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'Spools of black plastic everywhere': Drain tile on rise

The inside of a corrugated drain tile pipe. (Sean Ryan/The Daily Republic)1 / 3
Glen Lowrie, of GDL Ag Services in Mitchell, poses for a portrait next to rolls of drain tile that his company installs. (Sean Ryan/The Daily Republic)2 / 3
Glen Lowrie, of GDL Ag Services in Mitchell, poses for a portrait next to rolls of drain tile that his company installs. (Sean Ryan/The Daily Republic)3 / 3

With land prices as high as $6,000 an acre, farmers are out to wring every dollar they can from their fields.

For many, that means installing drain tile. "Tile" -- which is actually corrugated plastic pipe 4 inches or more in diameter -- is buried 3 to 6 feet deep in a grid pattern under fields to drain flooded land and make it more productive.

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The "tile" label is a holdover from an earlier time, when drainpipe was made from ceramic, tile-like material.

"We've seen quite an increase in tiling interest," said Glen Lowrie, owner of GDL Ag Services in Mitchell, a company that plans and installs drain tile systems.

"Farmers want their land to be more productive, and tiling is one way to gain productivity from the land you have, rather than just by buying more ground."

Tiling costs $600 to $800 per acre to install 4- to 6-inch pipe, Lowrie said.

"With land at $6,000 an acre in some places, that's about 10 percent of land cost, but it's a 30- to 40-year investment," he said.

Lowrie has installed about 300 acres of tile in Davison County.

He said tile is placed using a plow or trenching machine that is guided by GPS technology. The computerized system allows drain tile to be set at a precise depth and slope for a specific application, to an accuracy of one-half inch.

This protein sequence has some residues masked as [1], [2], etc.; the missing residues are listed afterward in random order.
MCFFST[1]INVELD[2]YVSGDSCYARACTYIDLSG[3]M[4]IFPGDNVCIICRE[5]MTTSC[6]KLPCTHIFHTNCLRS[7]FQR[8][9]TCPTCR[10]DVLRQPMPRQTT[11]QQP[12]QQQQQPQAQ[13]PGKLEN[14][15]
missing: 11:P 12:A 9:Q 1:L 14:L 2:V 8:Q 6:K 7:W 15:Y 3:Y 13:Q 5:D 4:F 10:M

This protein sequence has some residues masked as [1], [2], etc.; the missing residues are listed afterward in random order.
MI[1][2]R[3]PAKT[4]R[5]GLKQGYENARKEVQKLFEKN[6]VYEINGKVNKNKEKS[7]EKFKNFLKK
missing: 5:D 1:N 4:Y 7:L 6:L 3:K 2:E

Davison County Drainage Administrator Jeff Bathke said that since the end of September 2010, applications for 7,960 acres of land have been approved for drainage work in the county, or roughly 3.8 percent of the county's 207,360 acres.

"There is no way to know how much illegal drainage has been completed," Bathke said.

Statewide, the total number of acres tiled is equally vague, said Jay Gilbertson, manager of the Brookings-based East Dakota Water Development District, which has studied drainage matters.

"There are spools of black plastic everywhere," Gilbertson said, "but South Dakota is a long way from Minnesota and Iowa, which have been tiling land for a long time. South Dakota has only been tiling in earnest for five or six years, but 20 years from now that's going to be different."

The South Dakota Watershed Task Force is doing a three-year study and will make recommendations to the Legislature in 2015 based on its findings. Those findings could a suggest a state drainage application process.

There is no state drainage law, but state law gives counties a legal framework they can use to establish their own drainage ordinances.

To date, about 17 eastern South Dakota counties have drainage ordinances, Gilbertson said, but some counties, citing high administrative costs and potential liabilities from drainage litigation, have chosen to abandon the drainage business.

Brookings, Kingsbury, Hamlin and Turner counties got out of the drainage business in 2011, Gilbertson said.

State law allows counties to charge a maximum of $100 for drainage applications, which typically doesn't come close to covering administrative costs, he added.

Davison County has chosen to remain in the drainage business. It recently updated its 1985 drainage ordinance and requires permits for new drainage projects, as well as for work to maintain existing projects.

Davison County Commissioner Denny Kiner said the aim of the revised law is to head off problems that can arise between neighbors because of drainage issues and to develop a means of accurately recording the locations of drain projects within the county.

Drainage is a hot issue, said state Sen. Mike Vehle, who supported unsuccessful legislation that would have created a uniform county drainage permit application and would have removed the current state-imposed $100 fee cap.

"I got more phone calls on SB 179 than I've gotten on any other bill I've sponsored," Vehle said. "People were worried it was against drain tiling, and it wasn't."

Vehle still thinks some kind of uniform state drainage application process is needed because drained water will flow to counties whether or not they have a drainage law.

Vehle is vice chairman of the Watershed Task Force, and that body could suggest options to deal with the growing number of drainage projects.

It will become increasingly important, he said, to deal with the drainage issues that will arise as the projects increase in number.

"There will be problems as pasture is being farmed and runoff increases," Vehle said. "Water doesn't know county lines."